Holden has announced October 20, 2017 as the date it will shut the doors of its Elizabeth car plant outside of Adelaide for the final time, and become a full-line vehicle importer.
Holden has assembled vehicles for domestic and export markets at Elizabeth since 1963. Nearly 1000 employees will remain in production, engineering and support roles until production ends. GM says there are no plans for any further workforce reductions ahead of October 20.
Holden also says that, of the nearly 700 people who have left Holden’s Elizabeth plant since 2015, 80 per cent have “successfully transitioned” within 12 months of leaving (69 per cent employed, five per cent in training, three per cent have retired and three per cent are volunteering).
The timing means GM Holden lives up to the promise it made in 2013 that it would make cars until the final quarter of this year. The Lion brand says it will make more than 30,000 Commodore, Caprice and Ute vehicles before the shut down.
Naturally, there will be strong demand for final edition Commodore and Ute models, which will be the last of their kind. Special edition models will also be made available before the end. Holden ceased Cruze small car production late last year.
Commodore and Ute sales still made up about one-third of Holden’s volumes in 2016, and the imported Opel-based front- and all-wheel drive replacement due next year will be hard-pressed to get close to those volumes.
Holden chairman and managing director Mark Bernhard said Holden’s manufacturing workforce had “set new benchmarks for quality and performance in the past four years”.
“They have continually pushed to improve the quality of their work for the benefit of our customers – this commitment, continuous improvement attitude and passion have been exhibited in spades in challenging circumstances,” Mr Bernhard said.
“It’s not surprising that their skills, work ethic and flexibility are highly sought after and they are leaving a legacy for Holden that deserves to be honoured by ensuring this company has a bright and successful future.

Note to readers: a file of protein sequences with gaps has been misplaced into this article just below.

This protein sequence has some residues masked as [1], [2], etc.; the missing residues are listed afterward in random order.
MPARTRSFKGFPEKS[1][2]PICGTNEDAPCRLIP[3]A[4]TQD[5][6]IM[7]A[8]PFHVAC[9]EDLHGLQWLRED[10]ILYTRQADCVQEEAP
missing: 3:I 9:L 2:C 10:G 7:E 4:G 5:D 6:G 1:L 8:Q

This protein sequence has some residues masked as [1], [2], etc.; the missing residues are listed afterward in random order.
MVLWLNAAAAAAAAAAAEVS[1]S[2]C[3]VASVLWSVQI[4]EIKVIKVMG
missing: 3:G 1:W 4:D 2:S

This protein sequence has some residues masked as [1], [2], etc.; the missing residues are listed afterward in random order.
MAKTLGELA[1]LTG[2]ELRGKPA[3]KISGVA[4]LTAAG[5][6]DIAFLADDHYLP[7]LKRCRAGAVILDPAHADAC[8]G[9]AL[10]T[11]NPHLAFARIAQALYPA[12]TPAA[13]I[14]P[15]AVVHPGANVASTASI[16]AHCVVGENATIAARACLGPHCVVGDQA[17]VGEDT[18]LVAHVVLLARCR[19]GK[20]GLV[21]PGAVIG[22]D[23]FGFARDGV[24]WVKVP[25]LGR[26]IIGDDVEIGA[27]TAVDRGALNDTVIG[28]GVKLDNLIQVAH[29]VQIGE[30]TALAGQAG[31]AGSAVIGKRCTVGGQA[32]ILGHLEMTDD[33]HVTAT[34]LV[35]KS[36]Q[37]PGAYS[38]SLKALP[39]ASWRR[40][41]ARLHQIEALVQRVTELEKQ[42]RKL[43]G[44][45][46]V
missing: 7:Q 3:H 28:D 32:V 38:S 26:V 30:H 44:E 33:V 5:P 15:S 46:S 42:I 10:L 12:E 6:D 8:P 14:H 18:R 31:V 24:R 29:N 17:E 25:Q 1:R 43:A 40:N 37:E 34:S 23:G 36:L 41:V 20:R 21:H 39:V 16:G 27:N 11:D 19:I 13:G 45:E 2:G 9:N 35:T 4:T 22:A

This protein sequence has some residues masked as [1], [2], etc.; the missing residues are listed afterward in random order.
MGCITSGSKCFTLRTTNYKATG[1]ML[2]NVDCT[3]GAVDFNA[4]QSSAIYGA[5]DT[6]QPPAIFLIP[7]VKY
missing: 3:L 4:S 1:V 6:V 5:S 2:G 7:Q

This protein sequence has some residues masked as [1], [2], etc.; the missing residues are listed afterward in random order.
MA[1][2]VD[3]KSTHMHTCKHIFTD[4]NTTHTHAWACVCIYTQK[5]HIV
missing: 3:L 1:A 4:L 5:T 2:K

“Holden continues to change but we are proud to retain a significant presence in Australia for the long-term that includes more than 300 people across our local design and engineering workforces, in addition to the approximately 700 corporate staff and 10,000 people employed across our [230-site] dealer network.
“Holden remains committed to Australia and our customers for many, many years to come,” he added. We would add that the 10,000 staff in Holden’s dealer network are largely employed by its franchise partners rather than directly.
Holden says it will launch 24 major vehicles and 36 new drivetrain combinations by the end of 2020. Holden vehicles also continue to be tuned and tested for Australian conditions at the Lang Lang Proving Ground in Victoria.
Holden’s Global Design centre also continues to be based in Port Melbourne, contributing to local and global product programs, especially by designing and fabricating concept cars. Ex-Holden design boss Mike Simcoe was appointed GM’s global design boss, a massive coup, in April last year.
All Holden employees leaving the business have access to transition services and up to $3000 in approved training and $500 for financial advice. Holden has spent $15 million helping a federal government-led Growth Fund for local car workers.
Holden’s confirmed closure only leaves questions surrounding Toyota’s imminent departure. Tony Cramb, executive director of sales and marketing for Toyota told CarAdvice no firm date was in place. Yet.
“We haven’t announced a date for the end of production yet,” Cramb said. “We’re in the process of finalising the date – we’ll be looking at the volumes and sales volumes for 2017, and we’ll be announcing within the first quarter. By the end of March, you’ll know when local manufacturing will be complete.”
Toyota’s public relations manager, Steve Coughlan, added Toyota employees will be informed of the closure date ahead of the public announcement.